As different areas of Louisiana Governor Bobby Jindal's tax reform plan have come under question since it was released to lawmakers by the governor, Opelousas Senator Elbert Guillory (D) is calling attention to an area that hasn't gotten much attention yet - the film industry in Louisiana.

Specifically, Sen. Guillory is concerned the proposal would deny film payroll tax breaks to people making over a million dollars on movies and tv shows shot here, thereby limiting movies and television shows that employ these costly actors. Guillory says that could potentially chase away some bigger movie productions, keeping in mind films with famous celebrities have bigger budgets:

That top tier is where actors' salaries are. Producers get their part of the money and if you cap that you impact the desirability of the movie industry that comes to Louisiana. That's what makes it so desirable right now.

Guillory says Louisiana has become a premiere place in America to film movies, and that's had a more than $1.5 Billion impact on the state's economy since 2002. And that doesn't include just the actors. Guillory points out big productions means more money being spent in Louisiana, including the hiring of local crew members and vendors:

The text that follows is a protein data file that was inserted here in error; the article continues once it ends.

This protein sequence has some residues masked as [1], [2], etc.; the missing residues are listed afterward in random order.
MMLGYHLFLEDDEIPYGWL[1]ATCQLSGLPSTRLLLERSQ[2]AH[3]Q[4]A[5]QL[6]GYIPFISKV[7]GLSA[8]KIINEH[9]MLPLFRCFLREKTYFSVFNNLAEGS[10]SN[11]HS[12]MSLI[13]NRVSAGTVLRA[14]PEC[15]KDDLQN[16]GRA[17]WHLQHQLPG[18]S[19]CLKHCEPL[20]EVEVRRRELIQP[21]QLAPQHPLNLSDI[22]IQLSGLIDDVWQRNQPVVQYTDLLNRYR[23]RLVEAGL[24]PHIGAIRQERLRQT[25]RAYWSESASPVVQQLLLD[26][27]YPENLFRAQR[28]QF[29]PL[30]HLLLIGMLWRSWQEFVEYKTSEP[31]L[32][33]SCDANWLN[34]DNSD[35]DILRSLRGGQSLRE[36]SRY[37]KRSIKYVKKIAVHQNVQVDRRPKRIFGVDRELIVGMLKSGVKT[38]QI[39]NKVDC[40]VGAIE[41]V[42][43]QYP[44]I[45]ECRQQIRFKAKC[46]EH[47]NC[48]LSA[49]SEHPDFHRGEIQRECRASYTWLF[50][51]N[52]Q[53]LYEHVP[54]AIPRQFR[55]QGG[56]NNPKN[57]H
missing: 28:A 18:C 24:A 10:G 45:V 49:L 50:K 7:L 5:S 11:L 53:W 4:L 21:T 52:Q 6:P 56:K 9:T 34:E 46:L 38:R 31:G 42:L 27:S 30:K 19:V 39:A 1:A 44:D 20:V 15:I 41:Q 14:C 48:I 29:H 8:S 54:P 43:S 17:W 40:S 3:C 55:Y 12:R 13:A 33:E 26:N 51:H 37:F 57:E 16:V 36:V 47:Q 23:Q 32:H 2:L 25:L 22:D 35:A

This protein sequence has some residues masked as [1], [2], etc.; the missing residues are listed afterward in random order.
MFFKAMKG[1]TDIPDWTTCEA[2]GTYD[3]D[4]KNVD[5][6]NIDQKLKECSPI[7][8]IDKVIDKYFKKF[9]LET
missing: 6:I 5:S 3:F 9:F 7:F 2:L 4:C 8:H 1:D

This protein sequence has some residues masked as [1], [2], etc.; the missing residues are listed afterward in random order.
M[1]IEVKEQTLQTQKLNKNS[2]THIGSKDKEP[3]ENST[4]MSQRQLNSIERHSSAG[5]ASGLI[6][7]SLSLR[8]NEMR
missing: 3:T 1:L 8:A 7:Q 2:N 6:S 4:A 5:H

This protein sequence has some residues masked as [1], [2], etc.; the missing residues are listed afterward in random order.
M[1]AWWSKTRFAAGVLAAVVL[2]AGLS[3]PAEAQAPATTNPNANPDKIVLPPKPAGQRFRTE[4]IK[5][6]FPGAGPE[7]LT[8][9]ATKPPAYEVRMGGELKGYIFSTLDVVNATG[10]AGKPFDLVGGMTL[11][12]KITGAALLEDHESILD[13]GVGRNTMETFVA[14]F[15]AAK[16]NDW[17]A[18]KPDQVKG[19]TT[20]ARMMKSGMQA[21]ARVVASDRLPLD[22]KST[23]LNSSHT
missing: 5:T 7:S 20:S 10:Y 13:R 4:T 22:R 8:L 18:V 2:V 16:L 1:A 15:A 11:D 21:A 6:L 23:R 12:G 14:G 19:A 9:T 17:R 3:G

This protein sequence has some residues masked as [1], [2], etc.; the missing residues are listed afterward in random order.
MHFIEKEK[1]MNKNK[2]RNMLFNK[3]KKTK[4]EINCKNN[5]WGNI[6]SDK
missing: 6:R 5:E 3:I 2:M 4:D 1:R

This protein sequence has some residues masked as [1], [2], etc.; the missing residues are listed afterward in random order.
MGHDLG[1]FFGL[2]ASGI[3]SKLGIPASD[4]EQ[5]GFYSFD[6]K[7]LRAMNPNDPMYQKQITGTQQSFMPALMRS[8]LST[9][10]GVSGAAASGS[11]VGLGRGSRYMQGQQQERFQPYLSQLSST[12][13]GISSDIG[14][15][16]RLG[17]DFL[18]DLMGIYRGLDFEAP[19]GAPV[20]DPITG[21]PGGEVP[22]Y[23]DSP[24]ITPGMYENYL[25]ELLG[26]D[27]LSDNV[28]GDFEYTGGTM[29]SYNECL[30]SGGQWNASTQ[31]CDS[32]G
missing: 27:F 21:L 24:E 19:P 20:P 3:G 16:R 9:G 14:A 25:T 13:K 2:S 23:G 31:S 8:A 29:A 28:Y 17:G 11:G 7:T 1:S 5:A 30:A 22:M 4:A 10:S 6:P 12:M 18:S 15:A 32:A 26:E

We want to protect the jobs that those industries bring to Louisiana. Many families are affected, many families are fed by the movie industries. We want them to stay here. We want that industry to grow.

But Guillory's concerns doesn't mean he is coming out against Jindal's tax swap proposal, which seeks to eliminate income taxes while raising state sales taxes on most items. Guillory says he likes most of Jindal's plan and believes it will grow industry and jobs in Louisiana. But the movie industry is one Guillory would like to see grow:

As we have these discussions and these negotiations, I'd like for us to look at not putting that particular cap, or raising the cap very significantly, so that we would retain the desirability of Louisiana for the movie industry.

Guillory says we should encourage the Louisiana film industry to grow, not enact policies to discourage it.